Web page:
This is really exciting technology, and I am absolutely dying to see it on the consumer market. I am sure you are still under NDA, but do you have any idea when it might show up? Are we another decade out? I am pretty certain that a DualBoost hybrid power train will be the absolute most promising racing tech in my lifetime. At least, on the power train side of things.

    1. Looks like Garrett just released an updated video and they have something now called DualBoost Twin-Flow.

      No clue on the turbo making it to production, but you can bug Mike Stoller about it. He posted his email in the comments section of my article on the DB:

      With gas turbo engines, at WOT, the wastegate flow is typically like 30%-40% of total flow. On the 919, all that wastegate flow goes through a turbine which spins an electric generator, so basically waste heat recovery. With a track like Le Mans where the car is at WOT for long stretches, it generates a lot of energy!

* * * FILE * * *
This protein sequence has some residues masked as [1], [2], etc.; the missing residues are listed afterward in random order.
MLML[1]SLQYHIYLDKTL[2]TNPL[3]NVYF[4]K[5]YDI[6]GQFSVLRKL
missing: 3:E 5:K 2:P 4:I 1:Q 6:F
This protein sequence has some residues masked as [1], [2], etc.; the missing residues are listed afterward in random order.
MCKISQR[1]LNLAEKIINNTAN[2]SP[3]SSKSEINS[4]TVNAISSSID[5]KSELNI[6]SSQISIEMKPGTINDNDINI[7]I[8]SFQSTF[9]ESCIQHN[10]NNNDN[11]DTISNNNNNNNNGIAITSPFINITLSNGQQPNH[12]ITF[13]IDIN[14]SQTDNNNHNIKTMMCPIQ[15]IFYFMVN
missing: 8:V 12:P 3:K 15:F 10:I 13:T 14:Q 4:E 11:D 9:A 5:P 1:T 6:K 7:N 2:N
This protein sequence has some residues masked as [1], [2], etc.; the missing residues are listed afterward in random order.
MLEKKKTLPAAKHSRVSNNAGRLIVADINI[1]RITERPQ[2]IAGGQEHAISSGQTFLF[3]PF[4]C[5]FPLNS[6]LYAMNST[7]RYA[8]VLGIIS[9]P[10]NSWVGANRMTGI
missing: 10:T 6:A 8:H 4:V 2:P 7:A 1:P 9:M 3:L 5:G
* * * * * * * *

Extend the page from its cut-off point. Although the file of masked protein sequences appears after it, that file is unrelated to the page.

6. I’ve used that exact water pump and have gone back to the bosche. Like you, I had the same arguments for the meziere, but in my (limited) experience it was disappointing. The meziere draws a good amount of current, and it did flow more than the bosche, but I didn’t see any difference on the dyno nor on my AITs on the street. It draws enough current that I would not recommend using the ACC function. It will drain your battery faster than you think. Additionally, that pump is LOUD. When idling, you’ll hear it over all other engine/exhaust/supercharger noises.

    I’m SC’d at 23 psi on a built AP1, oem header/exhaust/TP.

    The meziere lasted about 10k .

    1. Hmmm……. I’m trying to avoid loud…. did you have it hard mounted, metal-to-metal? I’ll have to go hook up some power to it to see how loud it is just sitting out. Thanks for the heads-up.